And that’s it. We are first of all, and most easily, attached: the value we see in things is first of all value to us. For me to be attached to something – a MacGuffin, let’s say – is for me to represent it as a good-for-me. My joy is bound up with it, and its goodness is bound up with the joy it offers me. Now it is unlikely that I would be completely attached to my MacGuffin in this way. On reflection, I would surely admit that, actually, I would probably be fine without the MacGuffin, and it would be just as well for the MacGuffin to MacGuff for someone else. But my habitual modes of thinking and feeling about the MacGuffin may nonetheless obscure this from me. I tend to represent it as a good-for-me, such that its goodness and my joy are bound inextricably together. Thus was our king moved to pluck the flower for himself.
The most radical alternative is not to represent the MacGuffin as good at all, not to think or feel anything in respect of it. This is the condition of indifference, and thus did our king pass the flower by. One could not maintain complete difference towards all things without soon dying of thirst, but it is still possible, though not at all desirable, to hold a deep and general stance of indifference. A further theoretical possibility also suggests itself: one could refuse absolutely to centre one’s world of value,: seeing things as good, but never relating that good to oneself. This is surely some moral advance on the case of pure indifference, but it is at least undesirable on the same practical basis: we need to think of water as good for us in order to survive. Nonetheless, one can imagine some approximation of this attitude resulting from an over-zealous attempt to cultivate detachment.
What, then, is true detachment? It is see good things as good, and to relate their goodness to oneself, without seeing them as essentially related to oneself. I am detached from my MacGuffin if I really act and think and feel as if my joy does not depend on the MacGuffin, and the MacGuffin can be good without my enjoying it. This is quite compatible with wanting to enjoy it, with loving and desiring the MacGuffin. My love, however, is thoroughly sensitive to the fact that, if necessary, I can do without it, and it without me. Thus the king admires the flower, and leaves it be.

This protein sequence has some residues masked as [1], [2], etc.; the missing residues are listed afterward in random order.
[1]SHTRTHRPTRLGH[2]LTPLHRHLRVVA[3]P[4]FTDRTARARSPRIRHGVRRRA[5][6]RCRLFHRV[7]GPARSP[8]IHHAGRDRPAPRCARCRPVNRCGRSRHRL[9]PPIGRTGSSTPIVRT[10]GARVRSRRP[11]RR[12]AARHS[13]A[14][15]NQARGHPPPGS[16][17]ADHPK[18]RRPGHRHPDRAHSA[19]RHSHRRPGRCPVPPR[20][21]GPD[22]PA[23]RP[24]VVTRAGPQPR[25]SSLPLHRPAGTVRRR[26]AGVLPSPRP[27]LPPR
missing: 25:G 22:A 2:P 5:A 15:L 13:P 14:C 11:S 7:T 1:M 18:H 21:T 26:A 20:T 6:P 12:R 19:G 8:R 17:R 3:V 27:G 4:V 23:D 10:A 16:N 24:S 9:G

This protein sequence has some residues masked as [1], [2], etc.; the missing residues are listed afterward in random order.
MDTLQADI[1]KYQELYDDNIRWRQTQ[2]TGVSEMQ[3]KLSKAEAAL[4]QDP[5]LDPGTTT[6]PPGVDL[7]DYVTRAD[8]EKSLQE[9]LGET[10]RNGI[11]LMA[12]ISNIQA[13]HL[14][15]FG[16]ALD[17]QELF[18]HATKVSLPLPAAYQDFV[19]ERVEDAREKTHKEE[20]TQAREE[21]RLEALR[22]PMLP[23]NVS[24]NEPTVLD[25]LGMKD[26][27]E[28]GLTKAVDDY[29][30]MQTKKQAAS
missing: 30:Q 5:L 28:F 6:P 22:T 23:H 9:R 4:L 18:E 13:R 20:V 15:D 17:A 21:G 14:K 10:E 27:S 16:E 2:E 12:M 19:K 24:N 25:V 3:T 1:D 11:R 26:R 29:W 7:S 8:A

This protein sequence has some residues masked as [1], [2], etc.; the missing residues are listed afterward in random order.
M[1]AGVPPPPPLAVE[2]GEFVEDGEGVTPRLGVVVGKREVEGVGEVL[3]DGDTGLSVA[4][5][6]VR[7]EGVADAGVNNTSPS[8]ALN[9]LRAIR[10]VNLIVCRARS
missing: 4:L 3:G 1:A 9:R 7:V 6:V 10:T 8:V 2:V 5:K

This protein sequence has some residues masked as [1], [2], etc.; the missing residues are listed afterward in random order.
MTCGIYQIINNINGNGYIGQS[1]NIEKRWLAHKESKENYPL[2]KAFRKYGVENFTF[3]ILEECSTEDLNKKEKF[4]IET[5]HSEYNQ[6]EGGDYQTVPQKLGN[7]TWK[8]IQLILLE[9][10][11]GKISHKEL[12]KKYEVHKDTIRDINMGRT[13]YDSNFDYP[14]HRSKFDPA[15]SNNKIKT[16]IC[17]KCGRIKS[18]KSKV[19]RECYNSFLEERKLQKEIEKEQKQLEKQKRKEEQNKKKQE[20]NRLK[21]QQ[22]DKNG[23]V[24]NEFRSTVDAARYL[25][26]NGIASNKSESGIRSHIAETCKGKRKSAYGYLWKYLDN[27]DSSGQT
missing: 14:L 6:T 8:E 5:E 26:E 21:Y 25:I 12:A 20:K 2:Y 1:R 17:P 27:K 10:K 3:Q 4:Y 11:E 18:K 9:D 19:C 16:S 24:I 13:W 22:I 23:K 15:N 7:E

Here are some more concrete cases to consider. In Sense and Sensibility, Elinor Dashwood loves Edward Ferrars, and Marianne Dashwood loves Willoughby. Elinor is grieved to discover that her beloved is engaged to another woman, but she gets on with little difficulty. She is patient with the fiancée (who would try the patience of anyone less painfully connected with her) and attentive to her sister (of whom much the same could be said). Her love is true, but detached. She does not represent Edward’s goodness as essentially connected to her enjoyment of it in the least. Marianne, meanwhile, is utterly desolate to learn that her love is unrequited. For days afterwards, she does little but mope. She is attached to Willoughby. She cannot think of her joy and his goodness (such as it is) as independent of one another. I rather think that the novel would have been better had Elinor been less perfect at the outset, instead meeting Marianne halfway. We can imagine the plot going differently, such that Elinor begins by burying her feelings out of caution and timidity. She fails properly to represent Edward as good, and his goodness as related to her. Frustrated by her coolness, Edward makes a foolish engagement elsewhere, and the plot as it stands is set in motion. Thus would Elinor start as indifferent, and move towards detachment, as eventually Marianne does.